chelsea hately
June 11, 2014
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Exiting E! host Chelsea Handler said she made the decision to quit her nightly talk show because she hated what she was doing — namely, talking to celebrities.

In an interview with Britain's Daily Mail, the comedian called her seven years at the network "fantastic," but said she is tired of literally keeping up with the Kardashians (and others). "To be quite honest I don't really care about Justin Bieber and I don't want to talk about him anymore," she said. "In order to make that happen I had to just stop doing my show. Straight away."

She added that she would announce her next gig in the next two weeks. However, she won't be taking over Craig Ferguson's spot at The Late Late Show. "I'm not doing CBS Late Late. Anything being rumored is not what I'm doing. I'm going to do a show. It will be a refresh situation, a little bit more mindful and a little bit more interesting for me and my viewers."

The 39-year-old's last show will end in late August. After that, E! plans to plug the 11 p.m. slot with even more E! News. Jordan Valinsky

This is terrible
8:16 p.m. ET

The wildfire burning in and around Wenatchee, Washington, has destroyed at least 28 homes and three commercial buildings, officials said Monday.

Diane Reed, who lost her home in the fire, told The Seattle Times that her neighborhood looked "like a war zone." The Sleepy Hollow fire has burned about 3,000 acres since it broke out Sunday, state patrol spokesman Darren Wright told Reuters. Some firefighters have sustained minor injuries, he said, and several hundred homes are still under evacuation orders. Although crews have been unable to establish containment lines around the fire, overnight showers did help slow down its advance.

The cause of the fire is unknown at this point, but Janet Pearce, a spokeswoman for the state's Department of Natural Resources, said it started after several lightning strikes hit the region. Catherine Garcia

7:31 p.m. ET
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On Monday, FBI agents arrested a 23-year-old New Jersey man, charging him with conspiring to provide material support to ISIS.

Alaa Saadeh of West New York also stands accused of witness tampering, with the FBI saying he tried to persuade a witness to lie to the agency, CBS News reports. The criminal complaint states that Saadeh's brother went to the Middle East in May to join ISIS, but was arrested in Jordan. Saadeh's credit card was used to buy the plane ticket, and he was aware of his brother's plans, the complaint says. Prosecutors say Saadeh told another person he believed someone "snitched" on his brother, and if that was the case, he would have to "kill someone."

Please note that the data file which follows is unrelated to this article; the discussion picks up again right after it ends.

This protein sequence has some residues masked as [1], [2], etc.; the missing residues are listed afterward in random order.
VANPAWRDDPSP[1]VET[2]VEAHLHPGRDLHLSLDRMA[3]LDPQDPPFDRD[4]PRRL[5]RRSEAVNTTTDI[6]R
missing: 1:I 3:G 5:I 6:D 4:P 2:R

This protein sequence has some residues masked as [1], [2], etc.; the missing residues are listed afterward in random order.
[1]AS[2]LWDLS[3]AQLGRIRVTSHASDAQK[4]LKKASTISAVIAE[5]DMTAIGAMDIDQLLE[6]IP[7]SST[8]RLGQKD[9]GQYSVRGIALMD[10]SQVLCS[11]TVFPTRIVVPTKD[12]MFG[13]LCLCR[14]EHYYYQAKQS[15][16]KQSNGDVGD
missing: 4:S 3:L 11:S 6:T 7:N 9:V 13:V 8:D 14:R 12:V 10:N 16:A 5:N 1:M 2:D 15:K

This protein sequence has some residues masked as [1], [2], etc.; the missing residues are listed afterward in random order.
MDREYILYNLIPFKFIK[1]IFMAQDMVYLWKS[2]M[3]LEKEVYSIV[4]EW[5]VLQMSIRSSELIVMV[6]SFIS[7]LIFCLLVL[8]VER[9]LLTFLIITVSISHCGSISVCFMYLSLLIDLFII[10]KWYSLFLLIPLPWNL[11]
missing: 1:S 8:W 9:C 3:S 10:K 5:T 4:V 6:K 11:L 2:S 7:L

Saadeh was also secretly recorded by an informant earlier this month, the complaint alleges, with Saadeh telling a potential witness if they are confronted by the FBI, "You just play dumb. Like you just really don't know. That all you know is that he was going to see his parents." The FBI and Joint Terrorism Task Force have been investigating several people in the New York and New Jersey area due to concerns over terrorist attacks around the 4th of July. Catherine Garcia

Law And Order
6:47 p.m. ET
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The FBI has launched an investigation into corruption at the Clinton Correctional Facility, law enforcement officials told CNN Monday, looking into possible drug trafficking and other criminal behavior.

Convicted killers Richard Matt and David Sweat escaped from the upstate New York prison earlier this month, and the probe is being fueled by evidence uncovered by authorities while investigating the jailbreak. Some employees told authorities that prisoners were using heroin and employees were part of the drug trade, sources said, and specific people have been identified and are the focus of the investigation.